Sunday, January 22, 2017

Big Brown Kind of Day

We couldn't have scripted it better for what we wanted to do. Late winter is prime time for big browns on Arkansas' White River, and we had heavy cloud cover and plenty of current, with four of eight turbines in Bull Shoals Dam turning. We wanted to throw Rogues and had an excellent jerkbait flow. We also were fishing with Cranor's Guide Service, which specializes in targeting big trout on the White and Norfork rivers.

Jumping straight to the outcome, nothing about the day disappointed. Throwing nothing but Smithwick Rogues, we caught at least a dozen browns in the 16- to 24-inch range, plus two that would have stretched past the 25-inch mark on a measuring tape. The two biggest fish, which both came late in the day, probably weighed 5 and 6 pounds, and both were males with beautiful color and big crazy-looking hookjaws. We also caught a couple dozen stocker rainbows and smaller browns.

The top-producing color, without question, was Avocado Shad, which, as the name suggests, is sort of an avocado green on the back with opaque white sides. It looks an awful lot like a stocker rainbow in the rainbow, which certainly might help explain the appeal to the big brown trout.

Saturday, January 21, 2017

Kenneth & Barbie

As I suspect is prone to happen occasionally in homes where children reside, someone at my house recently decided that a Barbie doll needed a haircut. Actually, I think it was a Barbie head that had lost it's body. Either way, the haircut resulted in a nice little cluster of straight, black synthetic hair strands, and it wasn't long before Barbie's clippings were in a little bag on my tying table.

I've played with a few designs with different lengths of Barbie's hair, buy my favorite so far combined it with a cluster of fur from our dog Kenneth, along it a few peacock quills and a bit of peacock dubbing. Barbie's hair, which I cut to a about twice the length of Kenneth's fur, is in the middle. Kenneth's contribution is frizzy, so it flares nicely around the straight tail. I haven't seen the Kenneth & Barbie bug in the water yet, but I like the way it looks in the vice.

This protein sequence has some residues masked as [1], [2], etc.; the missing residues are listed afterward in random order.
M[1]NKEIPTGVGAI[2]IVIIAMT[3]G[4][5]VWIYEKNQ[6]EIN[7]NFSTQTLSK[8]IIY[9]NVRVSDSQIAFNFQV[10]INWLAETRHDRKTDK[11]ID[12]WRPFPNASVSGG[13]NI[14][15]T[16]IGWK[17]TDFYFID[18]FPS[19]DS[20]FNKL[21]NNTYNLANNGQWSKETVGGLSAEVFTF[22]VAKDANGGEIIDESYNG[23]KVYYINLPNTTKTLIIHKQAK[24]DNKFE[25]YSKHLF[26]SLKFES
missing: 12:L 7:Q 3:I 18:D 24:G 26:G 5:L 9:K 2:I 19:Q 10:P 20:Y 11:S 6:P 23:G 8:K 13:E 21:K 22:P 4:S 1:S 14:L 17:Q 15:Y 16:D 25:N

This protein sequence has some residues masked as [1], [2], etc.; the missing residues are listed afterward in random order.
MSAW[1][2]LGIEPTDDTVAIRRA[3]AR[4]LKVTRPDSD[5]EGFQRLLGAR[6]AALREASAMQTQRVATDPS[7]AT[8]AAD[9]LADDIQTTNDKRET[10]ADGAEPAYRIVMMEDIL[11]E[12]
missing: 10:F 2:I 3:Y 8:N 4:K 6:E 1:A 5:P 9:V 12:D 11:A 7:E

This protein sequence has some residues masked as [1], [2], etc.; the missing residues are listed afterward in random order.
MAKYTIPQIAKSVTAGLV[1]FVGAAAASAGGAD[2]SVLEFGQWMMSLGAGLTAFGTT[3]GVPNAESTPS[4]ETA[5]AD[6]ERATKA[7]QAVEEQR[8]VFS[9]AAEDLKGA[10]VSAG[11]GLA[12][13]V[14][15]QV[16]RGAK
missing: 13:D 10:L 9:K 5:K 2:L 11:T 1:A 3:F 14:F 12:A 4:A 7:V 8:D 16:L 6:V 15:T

Sunday, January 15, 2017

Only One Catfish?

For starters I'll should acknowledge that another post about 2016 indeed means that I've not yet been fishing this year. Not good. That should be reconciled by Tuesday at the latest, but for now please endure one more blog about last year.

It struck me today that while last year's fish tally of 38 species is the largest since I began keeping annual lists (five years), it only includes on species of catfish. My job that I began last year does have me fishing mostly with lures, which doesn't lead to as many cat catches, but I normally take one of my children to a catfish pond, slip in a weekend day for big blues, or at least catch a channel cat or a flathead on a bass lure during a year.

The one catfish I did catch, the big topsail catfish that is pictured above, took an artificial lure while I was fishing for redfish in Venice, Louisiana with tournament angler Keith Bird and his son. We actually caught a few cats that day, including both hardheads and sails, and a couple of them even hit topwater lures. I didn't catch any of the hardheads, though.